Dissecting Family Myths and Legendsby Amy Johnson Crow
Posted on February 22, 2013
Does your family have one of those "too good to be true" stories? You know the kind: Great-great-great-great Grandpa stowed away in a wine barrel to come to America. Great-great Grandpa was present when Robert E. Lee surrendered to Ulysses S. Grant. Unfortunately, they're often not true or, at least, not completely true.
Family stories sometimes have a way of growing over the years, but they often have a kernel of truth to them. The trick is knowing which part is the kernel! Here are three things to look at in order to ferret out the truth, using the story of Great-great Grandpa being at Lee's surrender.
1. Look at the Time(line)
Timelines are invaluable genealogical tools. You can make them as elaborate as you wish, but even a basic one can help you see things that don't add up. Put the date of Lee's surrender (9 April 1865) on Great-great Grandpa's timeline and compare it to his birth. He was 4 years old at the time? Pretty young to even lie about his age to join the Army.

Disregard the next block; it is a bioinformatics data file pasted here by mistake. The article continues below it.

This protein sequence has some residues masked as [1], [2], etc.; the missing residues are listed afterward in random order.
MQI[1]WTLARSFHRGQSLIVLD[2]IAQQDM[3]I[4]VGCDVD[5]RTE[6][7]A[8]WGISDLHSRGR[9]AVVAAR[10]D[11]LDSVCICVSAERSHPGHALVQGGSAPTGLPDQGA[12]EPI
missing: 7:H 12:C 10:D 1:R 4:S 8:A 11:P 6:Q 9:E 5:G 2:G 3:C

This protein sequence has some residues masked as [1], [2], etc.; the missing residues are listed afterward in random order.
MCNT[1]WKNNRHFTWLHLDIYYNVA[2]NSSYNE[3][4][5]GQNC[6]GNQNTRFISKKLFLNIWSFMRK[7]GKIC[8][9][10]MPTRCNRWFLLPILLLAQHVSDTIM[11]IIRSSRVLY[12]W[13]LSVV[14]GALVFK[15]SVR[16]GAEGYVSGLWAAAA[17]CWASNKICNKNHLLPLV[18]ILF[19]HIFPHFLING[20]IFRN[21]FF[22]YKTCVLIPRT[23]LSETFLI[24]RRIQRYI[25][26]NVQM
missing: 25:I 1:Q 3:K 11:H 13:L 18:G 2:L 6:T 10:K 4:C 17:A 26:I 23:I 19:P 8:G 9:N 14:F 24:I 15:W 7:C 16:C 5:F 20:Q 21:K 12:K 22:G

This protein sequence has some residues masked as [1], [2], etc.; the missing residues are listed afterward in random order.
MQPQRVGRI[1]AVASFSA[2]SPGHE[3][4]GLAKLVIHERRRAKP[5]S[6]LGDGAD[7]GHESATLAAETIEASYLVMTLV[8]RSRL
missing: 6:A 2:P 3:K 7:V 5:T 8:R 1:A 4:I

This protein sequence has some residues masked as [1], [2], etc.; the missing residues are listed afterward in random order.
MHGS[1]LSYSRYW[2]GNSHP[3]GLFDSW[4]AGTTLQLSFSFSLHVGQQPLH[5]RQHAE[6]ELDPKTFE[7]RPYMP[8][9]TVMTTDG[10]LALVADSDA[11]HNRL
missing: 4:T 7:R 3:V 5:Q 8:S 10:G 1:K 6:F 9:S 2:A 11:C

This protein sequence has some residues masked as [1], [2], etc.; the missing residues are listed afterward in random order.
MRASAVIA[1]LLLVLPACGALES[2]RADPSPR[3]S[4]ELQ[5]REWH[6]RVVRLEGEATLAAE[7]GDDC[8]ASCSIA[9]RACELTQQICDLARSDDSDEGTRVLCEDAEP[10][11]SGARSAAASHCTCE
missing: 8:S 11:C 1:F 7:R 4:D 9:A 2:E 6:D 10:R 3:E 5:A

2. Look at Other Records
Let's say that Great-great Grandpa was old enough to have served in the Civil War. Do any other records support that he even served? Obituaries and tombstones often mention Civil War service. Have you looked for a pension file? Does the 1910 census state that he was a veteran of the Union or Confederate Army or Navy?
3. Look at the History
Ok, so Great-great Grandpa was in the Army during the Civil War. Was he in a regiment that was present at Lee's surrender? Time to look at some books and websites that discuss which troops were there.
Getting to the Truth
If all of the soldiers who descendants claim were at Lee's surrender were actually there, Appomattox Court House would have been overrun by a couple of million people! We like the "larger than life" family stories because they're fun and they're special. They can make us feel even more connected with our ancestors and our past. While the entire story may not be accurate, there could be a grain of truth in that tall tale. We owe it to our ancestors to find the true story.
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